So glad to hear you and your friends were on your best behavior :)

Reading children's books is something I never tire of ... there is a connection with simpler times, I think, that appeals to many.

Cafe Observer said...

So, apparently it looks like Dr. Burchard is actually able to help MH, et al. It must've been the radical treatments of the radical doc.

So, while we still have the econ crisis, apparently another crisis is being treated.

The Secretary said...

It's the Puddle-Ducks that are wild, just ask Mrs. Tabitha Twitchet,

Miss Havisham's Tea Party said...

My secretary needs a secretary (punctuation and sentence structure have left the house), typos!

It was a vetty pleasant afternoon. The film surprised me with it's subtle preservation message, both historic and environmental. The cinematography was exquisite of the Lake District Northwest England. We ooohed and ahhhhed in scenes with the bridge.

Oh, and wasn't that little touch of animation sweet? I loved it.

Petrea said...

No sirens, C.O. That must have been across the street at the coppers.

You kept the books, Lynn! Good for you. I have only a small selection of my childhood books still.

Ginab: click on the links. Some fun and silly videos should answer your question. I may have omitted one, so if your question isn't answered let me know and I'll add it.

From your lips to God's ear, as they say, AH.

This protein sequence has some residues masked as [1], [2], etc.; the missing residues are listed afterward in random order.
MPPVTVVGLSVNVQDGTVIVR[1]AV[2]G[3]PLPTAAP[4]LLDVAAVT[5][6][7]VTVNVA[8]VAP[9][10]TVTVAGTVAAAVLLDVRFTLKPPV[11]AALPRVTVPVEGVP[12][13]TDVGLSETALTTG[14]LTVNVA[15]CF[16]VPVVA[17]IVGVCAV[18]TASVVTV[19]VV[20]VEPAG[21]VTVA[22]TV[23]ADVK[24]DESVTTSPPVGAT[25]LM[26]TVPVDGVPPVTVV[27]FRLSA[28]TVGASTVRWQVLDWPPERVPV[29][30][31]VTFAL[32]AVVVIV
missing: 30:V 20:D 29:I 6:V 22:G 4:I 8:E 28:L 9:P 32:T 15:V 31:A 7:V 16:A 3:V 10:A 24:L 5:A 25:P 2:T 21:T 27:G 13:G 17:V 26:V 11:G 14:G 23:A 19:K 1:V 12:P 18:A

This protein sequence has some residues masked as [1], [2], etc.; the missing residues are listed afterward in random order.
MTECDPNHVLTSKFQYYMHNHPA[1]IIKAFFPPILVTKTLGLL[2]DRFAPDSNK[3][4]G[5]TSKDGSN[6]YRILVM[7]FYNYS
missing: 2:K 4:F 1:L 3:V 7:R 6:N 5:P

Margaret: We shall have to ask the Doctor once her study is made.

Yesterday was the first time in ages I've read a children's book, Chuck. It was so simple and disarming, yet the antagonist was quite evil. Children's books of early days weren't afraid to deal with real violence in the sense that it existed in nature.

Miss H, despite Dr. Burchard's lack of useful credentials, I think you're doing very well.

Katie said...

Oooh, I LOVED that movie! I bet you're ready to move to England now, seeing all that beautiful countryside. Beatrix sure lived an amazing life, and I loved her books as a kid (and they're all still great today). Glad you were being have at the library!

unemployed one said...

free movies on wednesdays, eh? i might keep that in mind next week.

marley said...

I like the view from the window.

Films at the library sounds a great idea. Glad you all enjoyed it.

Re yestredays comment - I like the idea of a 'dark side blog'. I've had a bad day today. Just call me Mr Grumpy!

lynn said...